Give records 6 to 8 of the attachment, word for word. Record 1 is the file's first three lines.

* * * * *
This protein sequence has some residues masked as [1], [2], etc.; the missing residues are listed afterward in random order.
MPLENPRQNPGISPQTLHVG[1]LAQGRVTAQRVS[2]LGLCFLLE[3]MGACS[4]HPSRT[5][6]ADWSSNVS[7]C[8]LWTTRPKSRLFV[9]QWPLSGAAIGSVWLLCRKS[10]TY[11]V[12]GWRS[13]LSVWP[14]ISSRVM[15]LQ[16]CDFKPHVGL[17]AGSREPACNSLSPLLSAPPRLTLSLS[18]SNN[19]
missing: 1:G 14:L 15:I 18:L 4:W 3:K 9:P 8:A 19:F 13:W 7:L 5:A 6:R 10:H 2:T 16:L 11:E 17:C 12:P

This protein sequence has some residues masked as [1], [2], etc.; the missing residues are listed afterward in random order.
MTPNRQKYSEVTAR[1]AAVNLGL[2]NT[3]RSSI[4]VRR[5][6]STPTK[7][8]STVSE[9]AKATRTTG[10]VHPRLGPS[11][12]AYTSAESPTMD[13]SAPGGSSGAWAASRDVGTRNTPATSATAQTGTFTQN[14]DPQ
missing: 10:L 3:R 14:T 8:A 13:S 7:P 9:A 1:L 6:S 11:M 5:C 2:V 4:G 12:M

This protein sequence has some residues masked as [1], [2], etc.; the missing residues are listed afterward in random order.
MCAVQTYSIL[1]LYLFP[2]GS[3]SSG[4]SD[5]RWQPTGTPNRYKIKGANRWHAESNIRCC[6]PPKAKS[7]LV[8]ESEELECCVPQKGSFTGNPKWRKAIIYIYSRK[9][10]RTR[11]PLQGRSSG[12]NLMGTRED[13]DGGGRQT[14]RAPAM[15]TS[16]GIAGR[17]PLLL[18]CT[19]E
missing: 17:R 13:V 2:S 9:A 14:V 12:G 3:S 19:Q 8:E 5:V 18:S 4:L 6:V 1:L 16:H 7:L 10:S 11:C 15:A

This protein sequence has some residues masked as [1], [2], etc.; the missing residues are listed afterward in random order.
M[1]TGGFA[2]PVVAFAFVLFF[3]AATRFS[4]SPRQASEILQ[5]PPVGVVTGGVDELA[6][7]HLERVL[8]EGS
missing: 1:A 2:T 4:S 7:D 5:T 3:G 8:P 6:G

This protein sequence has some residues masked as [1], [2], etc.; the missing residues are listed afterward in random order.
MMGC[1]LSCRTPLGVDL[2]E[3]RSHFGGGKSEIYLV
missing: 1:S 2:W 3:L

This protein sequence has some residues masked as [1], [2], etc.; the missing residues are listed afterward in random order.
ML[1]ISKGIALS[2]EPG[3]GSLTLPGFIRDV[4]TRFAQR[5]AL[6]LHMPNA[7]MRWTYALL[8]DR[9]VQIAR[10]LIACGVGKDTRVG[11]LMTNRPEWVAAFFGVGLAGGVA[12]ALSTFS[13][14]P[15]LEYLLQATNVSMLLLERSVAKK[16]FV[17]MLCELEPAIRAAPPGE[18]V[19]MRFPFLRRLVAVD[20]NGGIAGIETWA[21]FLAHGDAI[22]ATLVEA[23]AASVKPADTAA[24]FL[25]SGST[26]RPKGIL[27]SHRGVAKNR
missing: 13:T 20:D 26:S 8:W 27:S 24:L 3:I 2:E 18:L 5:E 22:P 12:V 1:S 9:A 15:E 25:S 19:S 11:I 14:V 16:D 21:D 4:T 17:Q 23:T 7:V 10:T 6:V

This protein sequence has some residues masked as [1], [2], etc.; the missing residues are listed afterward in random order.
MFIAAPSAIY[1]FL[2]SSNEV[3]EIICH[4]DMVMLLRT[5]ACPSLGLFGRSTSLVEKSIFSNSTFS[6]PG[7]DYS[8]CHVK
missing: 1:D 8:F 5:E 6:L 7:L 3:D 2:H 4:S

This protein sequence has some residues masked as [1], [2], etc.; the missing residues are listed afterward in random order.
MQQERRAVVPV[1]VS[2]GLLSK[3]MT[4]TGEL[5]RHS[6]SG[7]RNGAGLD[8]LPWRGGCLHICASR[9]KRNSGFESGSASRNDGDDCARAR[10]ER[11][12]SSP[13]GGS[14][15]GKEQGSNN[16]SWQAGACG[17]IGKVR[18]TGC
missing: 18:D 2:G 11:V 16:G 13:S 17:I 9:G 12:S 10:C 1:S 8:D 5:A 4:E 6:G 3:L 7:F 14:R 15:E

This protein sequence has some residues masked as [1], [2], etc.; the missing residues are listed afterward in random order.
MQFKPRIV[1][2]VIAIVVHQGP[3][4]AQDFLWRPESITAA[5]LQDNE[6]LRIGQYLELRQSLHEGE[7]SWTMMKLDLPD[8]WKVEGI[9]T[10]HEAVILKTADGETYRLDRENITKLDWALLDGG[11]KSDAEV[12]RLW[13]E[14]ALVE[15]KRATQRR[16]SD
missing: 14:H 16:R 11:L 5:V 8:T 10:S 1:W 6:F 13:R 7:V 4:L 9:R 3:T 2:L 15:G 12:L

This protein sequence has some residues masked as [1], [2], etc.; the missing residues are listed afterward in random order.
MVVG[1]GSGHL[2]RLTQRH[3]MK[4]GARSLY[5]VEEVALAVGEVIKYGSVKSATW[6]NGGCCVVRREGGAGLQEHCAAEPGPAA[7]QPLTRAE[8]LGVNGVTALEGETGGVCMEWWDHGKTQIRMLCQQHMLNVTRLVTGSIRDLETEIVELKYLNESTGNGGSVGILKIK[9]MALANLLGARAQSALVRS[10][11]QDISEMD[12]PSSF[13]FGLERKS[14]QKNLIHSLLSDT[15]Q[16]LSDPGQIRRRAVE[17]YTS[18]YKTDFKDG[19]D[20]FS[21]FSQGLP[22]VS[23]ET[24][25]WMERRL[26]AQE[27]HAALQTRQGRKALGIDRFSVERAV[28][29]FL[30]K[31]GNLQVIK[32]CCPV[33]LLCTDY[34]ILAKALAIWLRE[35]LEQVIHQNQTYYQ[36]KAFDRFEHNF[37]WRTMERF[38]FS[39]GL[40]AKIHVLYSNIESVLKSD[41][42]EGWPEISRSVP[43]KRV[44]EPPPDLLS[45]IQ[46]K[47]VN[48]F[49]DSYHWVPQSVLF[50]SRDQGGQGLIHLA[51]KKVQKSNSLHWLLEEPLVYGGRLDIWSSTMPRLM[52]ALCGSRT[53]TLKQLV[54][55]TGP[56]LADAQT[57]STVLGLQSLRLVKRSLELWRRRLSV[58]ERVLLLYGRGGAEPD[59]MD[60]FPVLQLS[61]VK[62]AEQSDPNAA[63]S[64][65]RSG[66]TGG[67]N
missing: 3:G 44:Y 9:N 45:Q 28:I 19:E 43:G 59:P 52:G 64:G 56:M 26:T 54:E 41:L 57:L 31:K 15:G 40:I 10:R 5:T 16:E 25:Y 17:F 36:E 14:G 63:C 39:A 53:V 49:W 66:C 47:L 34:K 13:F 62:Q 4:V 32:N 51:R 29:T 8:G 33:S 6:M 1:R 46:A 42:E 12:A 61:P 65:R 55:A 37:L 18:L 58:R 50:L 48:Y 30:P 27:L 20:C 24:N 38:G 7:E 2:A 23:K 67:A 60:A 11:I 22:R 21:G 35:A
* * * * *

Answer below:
This protein sequence has some residues masked as [1], [2], etc.; the missing residues are listed afterward in random order.
ML[1]ISKGIALS[2]EPG[3]GSLTLPGFIRDV[4]TRFAQR[5]AL[6]LHMPNA[7]MRWTYALL[8]DR[9]VQIAR[10]LIACGVGKDTRVG[11]LMTNRPEWVAAFFGVGLAGGVA[12]ALSTFS[13][14]P[15]LEYLLQATNVSMLLLERSVAKK[16]FV[17]MLCELEPAIRAAPPGE[18]V[19]MRFPFLRRLVAVD[20]NGGIAGIETWA[21]FLAHGDAI[22]ATLVEA[23]AASVKPADTAA[24]FL[25]SGST[26]RPKGIL[27]SHRGVAKNR
missing: 13:T 20:D 26:S 8:W 27:S 24:L 3:I 2:E 18:L 5:E 22:P 12:V 1:S 9:A 15:E 25:S 19:S 11:I 14:V 16:D 21:D 4:T 17:Q 23:T 7:V 10:T 6:V

This protein sequence has some residues masked as [1], [2], etc.; the missing residues are listed afterward in random order.
MFIAAPSAIY[1]FL[2]SSNEV[3]EIICH[4]DMVMLLRT[5]ACPSLGLFGRSTSLVEKSIFSNSTFS[6]PG[7]DYS[8]CHVK
missing: 1:D 8:F 5:E 6:L 7:L 3:D 2:H 4:S

This protein sequence has some residues masked as [1], [2], etc.; the missing residues are listed afterward in random order.
MQQERRAVVPV[1]VS[2]GLLSK[3]MT[4]TGEL[5]RHS[6]SG[7]RNGAGLD[8]LPWRGGCLHICASR[9]KRNSGFESGSASRNDGDDCARAR[10]ER[11][12]SSP[13]GGS[14][15]GKEQGSNN[16]SWQAGACG[17]IGKVR[18]TGC
missing: 18:D 2:G 11:V 16:G 13:S 17:I 9:G 12:S 10:C 1:S 8:D 5:A 4:E 6:G 3:L 7:F 14:R 15:E